History dating back to
All of these representations of oars in boats, interestingly enough, are about four to five thousand years old. There is evidence which suggests seafaring Neanderthals in the Mediterranean Sea as far back as 110 thousand years and yet others have suggested that hominids have been sailing for as long as a million years; stone tools found on the Indonesian island of Flores date back that far.
One of the most fantastical and best preserved nautical artifacts the world has possibly ever housed under skylights and computerized humidity control, is the Cheops Ship, a full size 143’ long ‘Solar Barque’ unearthed at the great pyramid at Giza in 1954. Why sailing is suggested I’m not sure, since the distances needed to get there from the mainland seem to be easily paddled or rowed on a half decent log with sea levels of present day’s geography.
The world’s first paddle may have been invented during a few splashy minutes by some enterprising young and energetic cave kid; “Hey mom, I just used this moose antler to paddle a tree trunk from Beasty Island to our campsite! One 7,500 yr old oar was found in the United Kingdom, another in Changnyeong S.
Korea made of pine, and one 2 ft long ‘oar’ was found in Japan in 1999.
The earliest canoe is dated to around 10,000 years ago.
It was found in the Netherlands in 1955 while they were digging for a highway.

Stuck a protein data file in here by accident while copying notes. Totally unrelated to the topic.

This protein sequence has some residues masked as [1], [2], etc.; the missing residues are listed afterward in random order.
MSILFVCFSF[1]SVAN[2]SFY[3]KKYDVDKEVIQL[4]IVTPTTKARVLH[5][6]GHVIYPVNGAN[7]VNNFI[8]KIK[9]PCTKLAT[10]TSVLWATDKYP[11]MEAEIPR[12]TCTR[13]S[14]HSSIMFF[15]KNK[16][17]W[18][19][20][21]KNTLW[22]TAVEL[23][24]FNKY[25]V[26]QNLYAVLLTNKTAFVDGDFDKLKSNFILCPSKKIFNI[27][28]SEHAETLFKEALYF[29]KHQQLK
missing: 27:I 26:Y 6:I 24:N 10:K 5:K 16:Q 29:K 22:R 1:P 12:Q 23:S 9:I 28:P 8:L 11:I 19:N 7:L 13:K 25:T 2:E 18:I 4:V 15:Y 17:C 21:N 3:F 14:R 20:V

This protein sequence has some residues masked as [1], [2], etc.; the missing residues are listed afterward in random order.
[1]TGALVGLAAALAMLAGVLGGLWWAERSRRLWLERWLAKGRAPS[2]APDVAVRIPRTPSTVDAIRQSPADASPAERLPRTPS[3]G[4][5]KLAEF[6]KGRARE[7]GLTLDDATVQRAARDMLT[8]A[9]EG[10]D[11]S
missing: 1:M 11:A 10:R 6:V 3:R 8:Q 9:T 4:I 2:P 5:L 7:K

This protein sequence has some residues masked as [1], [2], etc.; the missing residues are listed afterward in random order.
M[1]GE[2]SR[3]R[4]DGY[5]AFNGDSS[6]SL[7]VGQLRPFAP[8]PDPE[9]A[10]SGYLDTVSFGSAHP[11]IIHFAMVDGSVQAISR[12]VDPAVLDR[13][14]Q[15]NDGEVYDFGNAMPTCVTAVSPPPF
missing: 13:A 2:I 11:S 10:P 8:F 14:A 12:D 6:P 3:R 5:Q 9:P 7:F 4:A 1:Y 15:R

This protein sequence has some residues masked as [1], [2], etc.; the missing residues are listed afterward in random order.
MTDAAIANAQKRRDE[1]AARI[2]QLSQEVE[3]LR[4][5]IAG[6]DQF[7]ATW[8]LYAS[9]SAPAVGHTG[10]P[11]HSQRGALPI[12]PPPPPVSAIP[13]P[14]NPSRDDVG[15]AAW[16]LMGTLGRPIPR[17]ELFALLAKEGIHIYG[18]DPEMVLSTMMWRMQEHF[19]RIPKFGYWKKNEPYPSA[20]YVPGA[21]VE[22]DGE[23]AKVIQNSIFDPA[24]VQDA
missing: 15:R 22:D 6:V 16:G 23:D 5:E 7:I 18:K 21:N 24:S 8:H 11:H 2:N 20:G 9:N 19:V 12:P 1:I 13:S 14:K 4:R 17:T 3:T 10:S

By 1873, Colgate had mass produced the first toothpaste, and mass-produced toothbrushes followed a few years later.Dentistry is one of the oldest medical professions, dating back to 7000 B. By the 1700s, dentistry had become a more defined profession. In ancient Greece, Hippocrates and Aristotle wrote about dentistry, specifically about treating decaying teeth, but it wasn’t until 1530 that the first book entirely devoted to dentistry—The Little Medicinal Book for All Kinds of Diseases and Infirmities of the Teeth—was published.It has a 6 inch deep hold, and two wooden pegs,(which sound like thole pins to me) shaped like tree stumps on each side. Some of the earliest images we have of oars are from shards of pottery in China, and there are some in Greece as well, and 1400 miles from Mt. Instead it is most likely that our absence of paddles, boats, and oars in our vaults of ancient artifacts older than 10K, is due primarily to the unfortunate fact that wooden stuff just can’t last in the ground much longer than that.Olympus in a north northwesterly direction there are some fantastic rock carvings called the ‘Tanum Petroglyphs’ in the borderlands of Sweden and Norway. Nonetheless, it’s reasonable to assume that humans have been pushing and pulling things through the water with the aid of paddles or oars for a very, very long time; probably since humans have been the humans that we recognize today, which is said to be between 35,000 to 50,000 years! Or..suggest that we (or our distant relatives) have been boating even before that.